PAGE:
The Sunday Intertitle: Darkest Nitrate
THE MASTER MYSTERY, parts 3, 4 and 5.
Time is the one trap no escapologist can hope to evade — nitrate decomposition takes hold of episode three of Houdini’s serial THE MASTER MYSTERY, and it and the next two episodes are incomplete. The fact that the preserved scenes are mainly daring escapes emphasizes the surreal way the series keeps getting Harry H knocked out, tied up,and threatened with some slow-acting death-trap. The villains always run away and leave him to his fate, usually after shaking a fist at him, when after the first three or four failures you’d think they’d hang around and supervise.
Harry’s escape from the coat-rack he was knotted to in episode two is a highlight of the whole serial — elaborate, tricksy, yet just about credible, making a Keatonesque use of props, architecture and space.
Part three starts at 5:59 and you HAVE TO SEE this escape!
Then the film goes M.I.A. until he’s being dumped in the drink, wrapped in chains. Dragging an opponent with him, he simultaneously murders him while freeing himself, but meanwhile the movie is going up in a decasian decalcomania of piebald dappling. The film has liquified and stuck to itself on the reel. Unreeling, the image has peeled away from the celluloid. It’s eerily beautiful, melancholy and strange. Sic transit gloria Houdini…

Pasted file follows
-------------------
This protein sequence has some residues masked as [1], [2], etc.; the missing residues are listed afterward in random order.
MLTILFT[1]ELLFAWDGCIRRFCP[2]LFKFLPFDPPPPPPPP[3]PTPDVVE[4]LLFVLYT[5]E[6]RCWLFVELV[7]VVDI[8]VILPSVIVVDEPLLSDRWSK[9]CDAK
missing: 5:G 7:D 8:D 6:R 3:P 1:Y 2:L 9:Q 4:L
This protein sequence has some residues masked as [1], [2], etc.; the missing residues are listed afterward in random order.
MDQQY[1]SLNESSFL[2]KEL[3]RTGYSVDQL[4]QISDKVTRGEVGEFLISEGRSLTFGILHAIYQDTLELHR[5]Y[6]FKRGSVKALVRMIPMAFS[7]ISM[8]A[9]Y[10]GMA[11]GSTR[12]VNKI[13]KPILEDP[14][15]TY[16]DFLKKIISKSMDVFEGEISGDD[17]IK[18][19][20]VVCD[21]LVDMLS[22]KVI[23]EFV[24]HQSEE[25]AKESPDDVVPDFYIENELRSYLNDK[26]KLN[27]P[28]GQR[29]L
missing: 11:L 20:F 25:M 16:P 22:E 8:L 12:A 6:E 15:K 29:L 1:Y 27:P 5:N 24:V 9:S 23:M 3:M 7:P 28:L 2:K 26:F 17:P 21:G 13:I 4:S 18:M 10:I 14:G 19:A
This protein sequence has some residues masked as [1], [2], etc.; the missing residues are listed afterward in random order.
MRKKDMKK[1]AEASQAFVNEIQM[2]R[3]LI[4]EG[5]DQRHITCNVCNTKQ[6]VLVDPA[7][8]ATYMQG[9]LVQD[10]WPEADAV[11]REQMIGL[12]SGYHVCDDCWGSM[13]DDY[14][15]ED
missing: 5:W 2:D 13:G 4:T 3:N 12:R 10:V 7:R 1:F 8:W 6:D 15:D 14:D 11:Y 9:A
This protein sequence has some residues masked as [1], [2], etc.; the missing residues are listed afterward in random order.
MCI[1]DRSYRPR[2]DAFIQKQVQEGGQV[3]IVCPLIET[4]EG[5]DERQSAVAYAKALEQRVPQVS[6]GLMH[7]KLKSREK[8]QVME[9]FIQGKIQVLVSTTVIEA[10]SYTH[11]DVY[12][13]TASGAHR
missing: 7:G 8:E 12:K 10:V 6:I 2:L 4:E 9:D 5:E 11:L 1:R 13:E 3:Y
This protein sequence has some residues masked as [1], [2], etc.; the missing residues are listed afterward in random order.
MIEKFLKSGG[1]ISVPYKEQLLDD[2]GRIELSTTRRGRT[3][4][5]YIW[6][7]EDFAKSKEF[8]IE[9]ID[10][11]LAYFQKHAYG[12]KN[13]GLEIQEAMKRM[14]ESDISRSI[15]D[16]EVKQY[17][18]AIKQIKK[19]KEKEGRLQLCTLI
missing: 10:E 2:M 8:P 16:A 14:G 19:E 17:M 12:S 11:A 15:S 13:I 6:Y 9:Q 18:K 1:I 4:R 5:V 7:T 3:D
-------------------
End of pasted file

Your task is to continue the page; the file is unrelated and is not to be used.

“Q” the clanking robot (who isn’t really “Q”), somehow natural enough on a sound stage, looks abruptly hilarious on location. Of course, he was always hilarious, but we notice it anew.
With episode six, the serial becomes once more coherent and whole, and it is to that we will turn our attention next week —
But first, we will be enjoying, I hope, an entire week of supernatural blaxploitation cinema. Solid!